To paint a clear picture as to why that isn’t a traditional form of self-harming, we must dive deep into the mind of an individual with this form of OCD.

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Understanding the Mindset of a Picker

There are several reasons why one resorts to the actions associated with skin-picking. In some cases, there’s a genuine belief that some form of bugs or parasites reside under the skin – to the point that these individuals not only feel the effects but witness a full visual manifestation of them underneath chunks of removed skin and blood.

This form of the disorder is often accompanied by substance abuse – illicit or otherwise – with the potential DOC (drug of choice) being cocaine, methamphetamine, and even opioids. In some cases, these hallucinations exist without any drug abuse at all and can be a symptom of borderline personality disorder.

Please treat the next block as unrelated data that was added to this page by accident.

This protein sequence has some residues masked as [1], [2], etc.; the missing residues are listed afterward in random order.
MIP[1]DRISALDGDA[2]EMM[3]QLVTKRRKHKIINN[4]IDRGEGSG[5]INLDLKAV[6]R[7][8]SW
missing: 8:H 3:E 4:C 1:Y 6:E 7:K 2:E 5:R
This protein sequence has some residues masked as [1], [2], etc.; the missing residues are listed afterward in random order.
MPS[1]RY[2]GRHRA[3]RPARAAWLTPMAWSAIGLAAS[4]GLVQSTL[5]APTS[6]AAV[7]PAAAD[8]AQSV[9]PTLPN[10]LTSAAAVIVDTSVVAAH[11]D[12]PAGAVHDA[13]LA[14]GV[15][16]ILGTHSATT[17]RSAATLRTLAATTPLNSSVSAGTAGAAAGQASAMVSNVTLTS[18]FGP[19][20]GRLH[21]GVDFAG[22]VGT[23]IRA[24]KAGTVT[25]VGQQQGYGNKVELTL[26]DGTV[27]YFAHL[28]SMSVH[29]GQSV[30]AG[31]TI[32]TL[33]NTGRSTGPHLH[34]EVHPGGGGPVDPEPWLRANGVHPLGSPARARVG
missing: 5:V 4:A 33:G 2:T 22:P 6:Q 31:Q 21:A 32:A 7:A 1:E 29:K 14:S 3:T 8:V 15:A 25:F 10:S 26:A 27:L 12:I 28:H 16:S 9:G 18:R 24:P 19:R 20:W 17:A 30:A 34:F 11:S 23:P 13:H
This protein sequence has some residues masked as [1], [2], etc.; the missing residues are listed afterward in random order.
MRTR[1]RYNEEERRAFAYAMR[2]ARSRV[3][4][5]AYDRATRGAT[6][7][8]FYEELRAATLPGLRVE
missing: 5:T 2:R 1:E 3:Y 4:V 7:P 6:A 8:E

Nervous Picking, Not Self Harm

Nervous picking is a way for those with OCD to temporarily relieve stress or anxiety. However, once it becomes a routine, the act can serve as a temporary coping mechanism for chronic emotional distress, turning into a crippling condition in and of itself.

That said, this form of picking typically isn’t associated with a situation where people self-harm, and isn’t clinically defined as a nonsuicidal self-injury. During the infliction of nonsuicidal self-injury, the subject is consciously aware of the action they’re taking.

Interestingly enough, many of those who suffer from this disorder engage in this action involuntarily. In the heat of the moment, they don’t even realize they’re aggressively digging into their own skin. For many – it presents much-needed relief from intense anxiety or nervousness.

Is Skin-Picking Psychosis or Self Harm, or Neither?

Skin-Picking Psychosis